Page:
Women's Basketball

Huskers. Together - Ashley Scoggin

By Jeff Griesch
Nebraska Athletic Communications

Ashley Scoggin will be the oldest player on the Nebraska women's basketball team in 2020-21. She joined the Huskers on May 2 – six days before her 22nd birthday.

The elder stateswoman among the Huskers will be a redshirt sophomore, and nearly a full year older than senior-to-be Kate Cain and two months older than Nebraska's four-year starter on the wing last season – Nicea Eliely.

No religious missionary work broke up Scoggin's college career. No military service took her away from the game prior to her enrollment.

No, the 5-7 guard experienced a different kind of spiritual basketball journey of maturity while fighting her own battles against untimely injuries.

Coach Amy Williams and the Huskers are hoping the growth Scoggin has experienced will help them on and off the court in 2020-21.

"We are excited to add Ashley to our Husker family," Williams said. "She is a play-making guard with experience and maturity and will provide us with another consistent presence from behind the arc."

Scoggin showed her strength behind the arc by hitting nearly 40 percent (53-134) of her three-pointers last year at Salt Lake City Community College. She also knocked down nearly 95 percent (17-18) of her free throws and displayed her play-making skills with 52 assists, while averaging 10 points and 5.2 rebounds over 25 games.

Her performance at SLC last season came after nearly five years of knee injuries and surgeries that kept her out of competition for all but six games during that five-year span. Scoggin, who moved to Lincoln full time just 17 days after signing with the Huskers, could not wait to take the next step in her improbable basketball journey.

"I am beyond excited to be here at Nebraska," Scoggin said. "I am very hopeful for my first season at Division I. I have spent my whole life dreaming about playing on this stage. After going through my injuries to be able to play at this level, I just have to keep getting better each and every day."
That is exactly what Scoggin has been doing, on and off the court.
"The past six weeks have been amazing. Even though life isn't normal right now, it has been a great transition for me," Scoggin said. "Getting to know the area and campus has been great. Classes have been going good as well. I finished my pre-session class with an 'A' and I am currently taking Introduction to Human Development and Introduction into Family Finance."
She is also loving life in the weight room and in the gym at the Hendricks Training Complex. 
"The workouts with Coach (Stuart) Hart have been going great. They are challenging, but I love being in the weight room. It's been really good to get back into the groove of things with workouts and court work," Scoggin said. "Each day we go to the practice facility and my roommates and I are there from 9 a.m. to noon almost every day.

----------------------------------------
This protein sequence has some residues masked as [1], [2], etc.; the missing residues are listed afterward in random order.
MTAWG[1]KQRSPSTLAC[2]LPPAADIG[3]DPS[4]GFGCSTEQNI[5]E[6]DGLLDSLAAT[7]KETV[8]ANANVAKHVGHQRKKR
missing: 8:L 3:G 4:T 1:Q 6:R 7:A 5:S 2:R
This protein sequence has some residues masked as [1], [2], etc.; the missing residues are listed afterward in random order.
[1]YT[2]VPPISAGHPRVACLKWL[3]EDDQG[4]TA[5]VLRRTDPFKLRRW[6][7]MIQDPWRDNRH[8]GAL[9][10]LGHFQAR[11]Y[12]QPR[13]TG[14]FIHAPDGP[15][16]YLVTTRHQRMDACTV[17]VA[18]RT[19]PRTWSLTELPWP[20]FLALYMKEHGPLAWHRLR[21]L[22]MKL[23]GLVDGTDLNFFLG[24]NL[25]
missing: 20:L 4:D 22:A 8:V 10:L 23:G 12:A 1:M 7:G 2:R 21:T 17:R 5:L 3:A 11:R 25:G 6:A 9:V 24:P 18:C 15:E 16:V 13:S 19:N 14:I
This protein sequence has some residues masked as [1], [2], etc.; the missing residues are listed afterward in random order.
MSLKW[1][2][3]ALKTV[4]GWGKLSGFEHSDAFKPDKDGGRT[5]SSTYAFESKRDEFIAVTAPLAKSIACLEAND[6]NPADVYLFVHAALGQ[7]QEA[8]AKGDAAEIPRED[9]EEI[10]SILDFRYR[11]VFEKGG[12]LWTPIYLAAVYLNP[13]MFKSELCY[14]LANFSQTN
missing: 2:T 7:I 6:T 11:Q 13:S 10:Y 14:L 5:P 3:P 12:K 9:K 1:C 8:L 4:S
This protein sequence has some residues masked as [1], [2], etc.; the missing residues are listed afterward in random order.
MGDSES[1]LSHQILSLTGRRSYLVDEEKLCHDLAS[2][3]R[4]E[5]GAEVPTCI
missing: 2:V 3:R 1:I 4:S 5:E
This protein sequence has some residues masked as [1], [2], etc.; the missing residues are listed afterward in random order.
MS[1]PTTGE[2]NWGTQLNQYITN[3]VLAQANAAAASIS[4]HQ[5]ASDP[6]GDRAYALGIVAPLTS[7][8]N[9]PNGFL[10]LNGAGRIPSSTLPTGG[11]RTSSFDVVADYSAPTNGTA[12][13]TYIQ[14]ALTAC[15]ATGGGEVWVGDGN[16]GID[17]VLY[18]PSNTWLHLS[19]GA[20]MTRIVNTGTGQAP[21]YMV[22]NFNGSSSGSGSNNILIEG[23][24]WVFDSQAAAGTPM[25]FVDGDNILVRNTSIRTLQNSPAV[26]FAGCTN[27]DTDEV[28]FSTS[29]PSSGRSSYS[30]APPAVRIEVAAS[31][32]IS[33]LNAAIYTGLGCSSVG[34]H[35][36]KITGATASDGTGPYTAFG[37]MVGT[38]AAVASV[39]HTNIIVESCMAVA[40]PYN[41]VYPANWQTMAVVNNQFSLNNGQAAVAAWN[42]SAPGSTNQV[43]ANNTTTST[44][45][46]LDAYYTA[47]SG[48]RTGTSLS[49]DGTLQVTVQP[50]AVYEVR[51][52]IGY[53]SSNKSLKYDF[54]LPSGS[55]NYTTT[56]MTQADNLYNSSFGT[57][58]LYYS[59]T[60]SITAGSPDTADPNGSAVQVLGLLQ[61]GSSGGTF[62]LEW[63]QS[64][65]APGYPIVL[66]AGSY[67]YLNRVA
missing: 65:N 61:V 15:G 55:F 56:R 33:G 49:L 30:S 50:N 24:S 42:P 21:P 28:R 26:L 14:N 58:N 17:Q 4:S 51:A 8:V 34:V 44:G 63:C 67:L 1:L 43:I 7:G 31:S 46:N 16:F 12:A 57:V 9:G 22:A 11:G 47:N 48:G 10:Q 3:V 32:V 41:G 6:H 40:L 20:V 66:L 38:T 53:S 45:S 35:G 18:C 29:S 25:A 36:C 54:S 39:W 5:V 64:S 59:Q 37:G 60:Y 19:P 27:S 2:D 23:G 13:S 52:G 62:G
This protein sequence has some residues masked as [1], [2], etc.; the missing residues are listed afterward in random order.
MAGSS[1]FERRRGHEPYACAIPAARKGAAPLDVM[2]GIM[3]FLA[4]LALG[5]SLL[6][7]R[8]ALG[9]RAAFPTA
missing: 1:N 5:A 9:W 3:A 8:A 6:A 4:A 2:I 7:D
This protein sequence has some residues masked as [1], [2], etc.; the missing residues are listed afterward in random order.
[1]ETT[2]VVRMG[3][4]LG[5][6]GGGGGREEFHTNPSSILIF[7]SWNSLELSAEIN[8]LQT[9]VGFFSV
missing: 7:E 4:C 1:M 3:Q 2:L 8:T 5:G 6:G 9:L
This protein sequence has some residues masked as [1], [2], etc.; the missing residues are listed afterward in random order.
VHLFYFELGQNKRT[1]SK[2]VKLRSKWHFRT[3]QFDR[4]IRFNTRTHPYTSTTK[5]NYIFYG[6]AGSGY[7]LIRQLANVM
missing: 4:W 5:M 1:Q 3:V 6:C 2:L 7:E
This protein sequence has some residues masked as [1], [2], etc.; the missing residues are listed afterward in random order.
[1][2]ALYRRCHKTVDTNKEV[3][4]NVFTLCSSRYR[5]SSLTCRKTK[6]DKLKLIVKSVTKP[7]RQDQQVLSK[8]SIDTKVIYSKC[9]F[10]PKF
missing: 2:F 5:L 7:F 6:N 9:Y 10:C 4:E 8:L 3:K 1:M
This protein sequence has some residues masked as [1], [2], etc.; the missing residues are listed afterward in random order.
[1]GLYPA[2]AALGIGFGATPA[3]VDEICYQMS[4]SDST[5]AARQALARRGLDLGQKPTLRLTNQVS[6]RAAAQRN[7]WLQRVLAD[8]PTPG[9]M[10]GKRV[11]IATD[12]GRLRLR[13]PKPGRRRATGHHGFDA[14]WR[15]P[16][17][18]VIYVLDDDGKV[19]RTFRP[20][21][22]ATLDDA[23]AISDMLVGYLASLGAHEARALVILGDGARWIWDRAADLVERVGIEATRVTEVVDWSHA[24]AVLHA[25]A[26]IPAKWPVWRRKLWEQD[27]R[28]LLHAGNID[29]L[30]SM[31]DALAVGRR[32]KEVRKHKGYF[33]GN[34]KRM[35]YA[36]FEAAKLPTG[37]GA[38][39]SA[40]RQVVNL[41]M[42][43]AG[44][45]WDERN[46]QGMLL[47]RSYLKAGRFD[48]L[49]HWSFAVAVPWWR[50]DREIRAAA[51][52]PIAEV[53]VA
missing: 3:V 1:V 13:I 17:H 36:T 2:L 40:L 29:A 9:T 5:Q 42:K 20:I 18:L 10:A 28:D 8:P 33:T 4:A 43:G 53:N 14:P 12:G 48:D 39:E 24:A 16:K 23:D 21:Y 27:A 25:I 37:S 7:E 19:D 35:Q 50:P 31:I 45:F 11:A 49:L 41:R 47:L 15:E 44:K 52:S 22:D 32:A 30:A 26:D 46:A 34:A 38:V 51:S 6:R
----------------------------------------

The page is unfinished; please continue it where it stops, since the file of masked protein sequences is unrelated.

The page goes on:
"Monday, Wednesday and Friday we lift with Coach Hart for about an hour and a half, then I go get treatment and physical therapy. Depending on how long that takes I go and get shots up in the gym. On Tuesday and Thursday I get treatment and do physical therapy for about an hour and a half and then go to the gym to do ball-handling, shooting and play pick-up.
"When I played again for the first time since March, I was rusty, but I have been feeling more fluid each time we play. There is also a time slot at night now for a couple of days during the week for an hour and half when we can go in and do more on the court. Overall, I am there for about 3-4 hours every day out of the week getting back in shape and working on my game." 

Her love for the game of basketball practically oozes from Scoggin when you hear her talk about her workouts. She is truly thankful for the opportunity to just be in a gym.

"When I feel down, I always go to the gym and I might just be there for hours," Scoggin said. "Even if I couldn't do much because of an injury, I just loved the feeling of the ball in my hand, the smell of the gym, the sound of the net when I would swish a shot."

Scoggin is an undeniable basketball junkie whose love of the game has been tested by adversity after adversity the last five years. Instead of turning her back on the game she loved, she has been drawn even closer to it. She has used the adversity as motivation to take her game to a higher level while growing and maturing as both a player and a person.

Scoggin's love for basketball began as an elementary school student and blossomed as a budding high school star in Portland, Ore. As a freshman in 2012-13, she averaged 15.7 points, five rebounds, four assists and five steals for West Salem. She transferred to Westview High School for her sophomore season in 2013-14 and averaged 10 points, five rebounds, four assists and three steals while helping Westview to a third-place finish at the Class 6A state tournament. Scoggin played her sophomore season alongside current WNBA player Jaime Nared (Las Vegas Aces) who is in her third professional season after a four-year career at Tennessee.